A biodegradable MDF panel that uses resin made from the starch of potatoes and other natural sources has been developed by Professor Andrew Abbot and a team of researchers from the University of Leicester in the UK.
Prototypes of the panels have been used to manufacture retail display units; additional applications for the new MDF include cabinetry and furniture. The research group worked with Biocomposites Centre, Bangor University and Leicestershire-based retail design company Sheridan and Co. on the prototype panels.
According to a statement, “The new material is easier to manufacture than existing MDF as the components are easily pre-mixed and only set on the application of heat and pressure; end user feedback suggests it is also easier to work with than currently available MDF boards.”
Professor Abbott was awarded the Royal Society Brian Mercer Award for Innovation 2013 for his work. “The Brian Mercer Award is fundamental in enabling us to take this project forward to the next stage; it means we can now scale up our process from laboratory to the full scale manufacture of a product that I hope will revolutionize industries dependent on MDF and provide them with a more environmentally friendly alternative,” he said.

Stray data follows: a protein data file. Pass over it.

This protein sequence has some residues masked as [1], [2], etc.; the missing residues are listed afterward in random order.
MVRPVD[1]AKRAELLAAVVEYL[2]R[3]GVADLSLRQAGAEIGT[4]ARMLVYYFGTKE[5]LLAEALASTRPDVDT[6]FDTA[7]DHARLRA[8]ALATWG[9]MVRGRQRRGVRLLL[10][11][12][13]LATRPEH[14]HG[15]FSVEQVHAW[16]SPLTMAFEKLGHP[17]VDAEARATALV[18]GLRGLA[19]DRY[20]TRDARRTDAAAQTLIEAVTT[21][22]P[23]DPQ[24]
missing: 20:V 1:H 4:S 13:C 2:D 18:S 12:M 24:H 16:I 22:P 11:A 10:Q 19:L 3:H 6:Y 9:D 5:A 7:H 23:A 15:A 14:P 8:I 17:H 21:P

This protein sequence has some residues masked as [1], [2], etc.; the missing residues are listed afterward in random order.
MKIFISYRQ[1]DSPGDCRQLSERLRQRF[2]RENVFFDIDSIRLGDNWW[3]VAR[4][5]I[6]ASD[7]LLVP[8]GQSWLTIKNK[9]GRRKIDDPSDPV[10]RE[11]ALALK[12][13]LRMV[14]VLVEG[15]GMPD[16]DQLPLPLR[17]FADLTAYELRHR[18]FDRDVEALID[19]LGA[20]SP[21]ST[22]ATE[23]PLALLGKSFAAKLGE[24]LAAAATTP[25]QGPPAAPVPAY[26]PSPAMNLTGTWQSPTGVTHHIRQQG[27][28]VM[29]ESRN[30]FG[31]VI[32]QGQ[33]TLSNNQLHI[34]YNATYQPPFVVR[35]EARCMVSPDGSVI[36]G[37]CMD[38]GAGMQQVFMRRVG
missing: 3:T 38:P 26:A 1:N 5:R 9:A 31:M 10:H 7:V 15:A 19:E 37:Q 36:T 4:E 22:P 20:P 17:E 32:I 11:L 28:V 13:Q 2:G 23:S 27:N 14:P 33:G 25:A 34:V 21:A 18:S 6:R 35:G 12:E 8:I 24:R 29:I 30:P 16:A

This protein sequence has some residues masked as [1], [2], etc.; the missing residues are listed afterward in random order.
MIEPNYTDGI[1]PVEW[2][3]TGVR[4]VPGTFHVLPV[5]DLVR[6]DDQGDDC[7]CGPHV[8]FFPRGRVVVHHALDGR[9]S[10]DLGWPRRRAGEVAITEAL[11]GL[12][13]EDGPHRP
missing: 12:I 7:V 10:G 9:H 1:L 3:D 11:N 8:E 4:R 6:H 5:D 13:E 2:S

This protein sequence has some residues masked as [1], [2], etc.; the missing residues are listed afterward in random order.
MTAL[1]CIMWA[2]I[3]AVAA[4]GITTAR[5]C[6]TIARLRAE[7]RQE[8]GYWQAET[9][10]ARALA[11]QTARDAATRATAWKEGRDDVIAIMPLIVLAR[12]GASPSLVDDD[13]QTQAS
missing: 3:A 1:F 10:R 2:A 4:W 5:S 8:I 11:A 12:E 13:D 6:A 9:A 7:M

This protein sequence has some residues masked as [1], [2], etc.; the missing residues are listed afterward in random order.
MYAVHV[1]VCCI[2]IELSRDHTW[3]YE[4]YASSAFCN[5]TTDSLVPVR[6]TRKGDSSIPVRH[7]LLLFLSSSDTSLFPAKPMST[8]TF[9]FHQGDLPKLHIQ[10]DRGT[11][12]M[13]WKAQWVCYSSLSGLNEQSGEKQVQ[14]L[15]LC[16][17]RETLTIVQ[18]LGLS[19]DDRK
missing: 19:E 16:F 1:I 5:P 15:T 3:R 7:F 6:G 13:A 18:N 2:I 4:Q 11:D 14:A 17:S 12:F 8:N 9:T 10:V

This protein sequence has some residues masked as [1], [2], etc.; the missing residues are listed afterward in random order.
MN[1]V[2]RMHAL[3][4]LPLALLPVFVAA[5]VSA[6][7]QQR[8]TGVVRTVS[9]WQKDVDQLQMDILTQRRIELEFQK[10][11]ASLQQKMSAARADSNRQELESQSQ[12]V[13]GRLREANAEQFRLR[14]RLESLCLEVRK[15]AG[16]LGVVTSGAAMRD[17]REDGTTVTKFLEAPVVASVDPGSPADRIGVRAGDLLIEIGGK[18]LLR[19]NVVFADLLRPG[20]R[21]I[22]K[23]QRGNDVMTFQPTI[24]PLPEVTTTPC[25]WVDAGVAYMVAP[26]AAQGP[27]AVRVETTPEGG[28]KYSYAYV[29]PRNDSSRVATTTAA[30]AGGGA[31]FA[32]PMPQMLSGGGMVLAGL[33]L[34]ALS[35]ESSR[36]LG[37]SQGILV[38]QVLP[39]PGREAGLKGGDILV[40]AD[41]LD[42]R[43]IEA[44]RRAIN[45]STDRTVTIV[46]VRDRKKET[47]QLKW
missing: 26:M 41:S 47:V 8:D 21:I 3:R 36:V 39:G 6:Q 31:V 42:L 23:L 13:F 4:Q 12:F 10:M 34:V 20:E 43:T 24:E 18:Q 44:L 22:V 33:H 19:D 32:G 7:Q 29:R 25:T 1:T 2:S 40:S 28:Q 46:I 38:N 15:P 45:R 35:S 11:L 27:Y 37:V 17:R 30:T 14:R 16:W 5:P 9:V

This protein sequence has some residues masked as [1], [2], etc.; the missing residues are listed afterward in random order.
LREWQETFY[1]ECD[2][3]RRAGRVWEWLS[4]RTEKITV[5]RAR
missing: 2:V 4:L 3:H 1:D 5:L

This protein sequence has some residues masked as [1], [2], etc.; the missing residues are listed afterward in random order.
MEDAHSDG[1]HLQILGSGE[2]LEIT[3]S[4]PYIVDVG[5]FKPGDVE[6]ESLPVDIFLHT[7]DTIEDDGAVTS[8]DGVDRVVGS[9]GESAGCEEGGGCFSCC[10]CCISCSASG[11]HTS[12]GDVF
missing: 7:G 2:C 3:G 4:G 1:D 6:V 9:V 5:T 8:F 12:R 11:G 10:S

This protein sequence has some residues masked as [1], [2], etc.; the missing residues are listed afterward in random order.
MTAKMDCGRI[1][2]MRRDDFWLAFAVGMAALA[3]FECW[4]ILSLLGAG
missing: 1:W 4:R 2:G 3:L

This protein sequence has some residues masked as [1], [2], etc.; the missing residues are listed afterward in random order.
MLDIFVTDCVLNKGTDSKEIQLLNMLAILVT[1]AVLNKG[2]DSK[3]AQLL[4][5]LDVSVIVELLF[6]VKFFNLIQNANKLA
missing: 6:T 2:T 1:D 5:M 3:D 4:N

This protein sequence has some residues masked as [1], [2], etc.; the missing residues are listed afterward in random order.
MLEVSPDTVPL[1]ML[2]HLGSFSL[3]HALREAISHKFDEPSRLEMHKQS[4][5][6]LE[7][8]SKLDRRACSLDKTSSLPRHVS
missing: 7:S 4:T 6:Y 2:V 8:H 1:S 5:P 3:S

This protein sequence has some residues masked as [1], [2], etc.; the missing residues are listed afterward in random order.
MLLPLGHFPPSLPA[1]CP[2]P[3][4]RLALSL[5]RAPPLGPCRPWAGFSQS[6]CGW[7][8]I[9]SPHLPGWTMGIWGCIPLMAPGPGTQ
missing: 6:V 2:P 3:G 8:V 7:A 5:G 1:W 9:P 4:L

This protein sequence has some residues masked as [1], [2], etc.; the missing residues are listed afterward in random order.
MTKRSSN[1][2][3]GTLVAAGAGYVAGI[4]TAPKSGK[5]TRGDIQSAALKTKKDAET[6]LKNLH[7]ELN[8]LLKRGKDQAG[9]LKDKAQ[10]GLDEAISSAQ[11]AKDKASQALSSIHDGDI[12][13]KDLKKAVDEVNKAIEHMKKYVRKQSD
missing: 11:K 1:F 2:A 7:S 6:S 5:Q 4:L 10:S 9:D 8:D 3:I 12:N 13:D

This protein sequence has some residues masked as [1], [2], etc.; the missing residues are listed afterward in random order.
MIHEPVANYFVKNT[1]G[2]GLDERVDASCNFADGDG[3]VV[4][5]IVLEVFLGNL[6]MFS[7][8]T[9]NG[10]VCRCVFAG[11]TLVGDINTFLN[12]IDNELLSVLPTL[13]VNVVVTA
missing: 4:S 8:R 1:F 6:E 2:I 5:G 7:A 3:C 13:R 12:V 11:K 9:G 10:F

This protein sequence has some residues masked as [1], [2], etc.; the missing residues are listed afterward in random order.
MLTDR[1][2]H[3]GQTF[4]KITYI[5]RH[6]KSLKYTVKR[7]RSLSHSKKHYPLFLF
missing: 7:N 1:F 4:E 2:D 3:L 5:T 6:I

Molded Veneer Has Industry Sitting Pretty
Herman Miller made news earlier this year with its use of 3D veneer in one of its latest offerings: the Eames Molded Wood Side Chair. The durable, lightweight chair incorporates Danzer’s patented 3D-Furnier veneer, a process which utilizes sliced or rotary cut wood veneer cut into small strips. The 3D technology then deep draws the veneer, producing a closed surface with a high degree of stability in the formed mats. Danzer notes the grain pattern follows the shape of the formed part; the 3D veneer can also be used for flat parts.
Form Meets Function in Kinetic Furniture
Spotlighting the flow between work and social life in today’s busy lifestyle is “Tools for Life,” a new collection designed by OMA for Knoll. In the 04 Counter (pictured) — the signature piece of the collection — a stack of three horizontal bars creates a spatial partition. With a simple rotation of the top two bars, the piece transforms into desks, tables, shelves or even cantilevered benches. Knoll says engineering and a system of internal bearings and rails enable 360 degrees of movement in the furniture, which was featured at NeoCon.
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